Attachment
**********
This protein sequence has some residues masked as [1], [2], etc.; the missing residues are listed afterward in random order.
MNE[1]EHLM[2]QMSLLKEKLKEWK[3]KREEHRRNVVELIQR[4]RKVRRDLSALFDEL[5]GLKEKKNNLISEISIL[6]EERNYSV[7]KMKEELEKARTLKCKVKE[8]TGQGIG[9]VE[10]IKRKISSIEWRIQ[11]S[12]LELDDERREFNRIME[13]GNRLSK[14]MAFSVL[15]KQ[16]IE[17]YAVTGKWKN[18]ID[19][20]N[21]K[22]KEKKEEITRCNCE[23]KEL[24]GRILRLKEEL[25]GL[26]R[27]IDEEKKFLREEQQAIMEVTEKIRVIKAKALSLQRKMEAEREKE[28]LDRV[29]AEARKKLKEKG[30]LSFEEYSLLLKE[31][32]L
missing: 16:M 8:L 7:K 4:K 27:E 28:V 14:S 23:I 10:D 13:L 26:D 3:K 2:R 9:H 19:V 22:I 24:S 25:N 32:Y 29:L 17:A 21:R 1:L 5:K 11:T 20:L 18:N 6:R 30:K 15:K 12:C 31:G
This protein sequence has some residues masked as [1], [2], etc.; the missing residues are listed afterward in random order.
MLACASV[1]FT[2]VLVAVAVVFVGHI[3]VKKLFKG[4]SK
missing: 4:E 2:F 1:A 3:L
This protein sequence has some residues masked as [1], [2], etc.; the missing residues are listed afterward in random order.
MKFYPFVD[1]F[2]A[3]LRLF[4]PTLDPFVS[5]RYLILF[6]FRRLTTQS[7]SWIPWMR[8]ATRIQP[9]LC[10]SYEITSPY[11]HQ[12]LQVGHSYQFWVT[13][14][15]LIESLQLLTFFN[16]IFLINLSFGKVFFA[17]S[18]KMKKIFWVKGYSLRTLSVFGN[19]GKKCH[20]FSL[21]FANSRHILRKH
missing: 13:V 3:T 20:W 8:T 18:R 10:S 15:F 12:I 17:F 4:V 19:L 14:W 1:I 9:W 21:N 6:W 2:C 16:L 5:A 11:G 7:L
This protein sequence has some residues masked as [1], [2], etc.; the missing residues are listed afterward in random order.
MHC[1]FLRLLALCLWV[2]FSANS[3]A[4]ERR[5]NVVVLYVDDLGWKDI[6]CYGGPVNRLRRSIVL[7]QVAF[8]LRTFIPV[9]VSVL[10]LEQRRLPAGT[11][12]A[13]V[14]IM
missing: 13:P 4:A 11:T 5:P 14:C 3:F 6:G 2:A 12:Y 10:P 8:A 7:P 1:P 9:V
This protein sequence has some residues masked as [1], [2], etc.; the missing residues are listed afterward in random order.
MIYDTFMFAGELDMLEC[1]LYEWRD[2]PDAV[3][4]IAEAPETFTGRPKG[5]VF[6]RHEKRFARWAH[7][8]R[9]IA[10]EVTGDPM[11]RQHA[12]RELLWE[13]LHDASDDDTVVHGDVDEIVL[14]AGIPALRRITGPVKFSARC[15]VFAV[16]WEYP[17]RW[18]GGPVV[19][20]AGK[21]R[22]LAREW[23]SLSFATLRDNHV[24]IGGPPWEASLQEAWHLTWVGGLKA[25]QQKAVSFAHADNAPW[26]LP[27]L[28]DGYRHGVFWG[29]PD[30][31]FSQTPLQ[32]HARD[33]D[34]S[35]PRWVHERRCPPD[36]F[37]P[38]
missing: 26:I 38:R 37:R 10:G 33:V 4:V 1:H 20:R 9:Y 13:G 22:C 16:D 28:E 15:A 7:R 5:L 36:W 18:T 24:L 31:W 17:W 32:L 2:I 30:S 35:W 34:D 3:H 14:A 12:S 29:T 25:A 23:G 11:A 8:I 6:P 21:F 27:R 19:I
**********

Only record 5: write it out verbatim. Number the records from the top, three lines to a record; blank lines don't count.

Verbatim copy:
This protein sequence has some residues masked as [1], [2], etc.; the missing residues are listed afterward in random order.
MIYDTFMFAGELDMLEC[1]LYEWRD[2]PDAV[3][4]IAEAPETFTGRPKG[5]VF[6]RHEKRFARWAH[7][8]R[9]IA[10]EVTGDPM[11]RQHA[12]RELLWE[13]LHDASDDDTVVHGDVDEIVL[14]AGIPALRRITGPVKFSARC[15]VFAV[16]WEYP[17]RW[18]GGPVV[19][20]AGK[21]R[22]LAREW[23]SLSFATLRDNHV[24]IGGPPWEASLQEAWHLTWVGGLKA[25]QQKAVSFAHADNAPW[26]LP[27]L[28]DGYRHGVFWG[29]PD[30][31]FSQTPLQ[32]HARD[33]D[34]S[35]PRWVHERRCPPD[36]F[37]P[38]
missing: 26:I 38:R 37:R 10:G 33:V 4:V 1:H 20:R 9:Y 13:G 22:C 16:D 28:E 15:A 7:R 5:L 36:W 18:T 24:L 31:W 17:W 32:L 2:I 30:S 35:W 34:D 3:H 14:A 12:S 29:T 25:A 23:G 11:A 8:I 6:P 21:F 27:R 19:I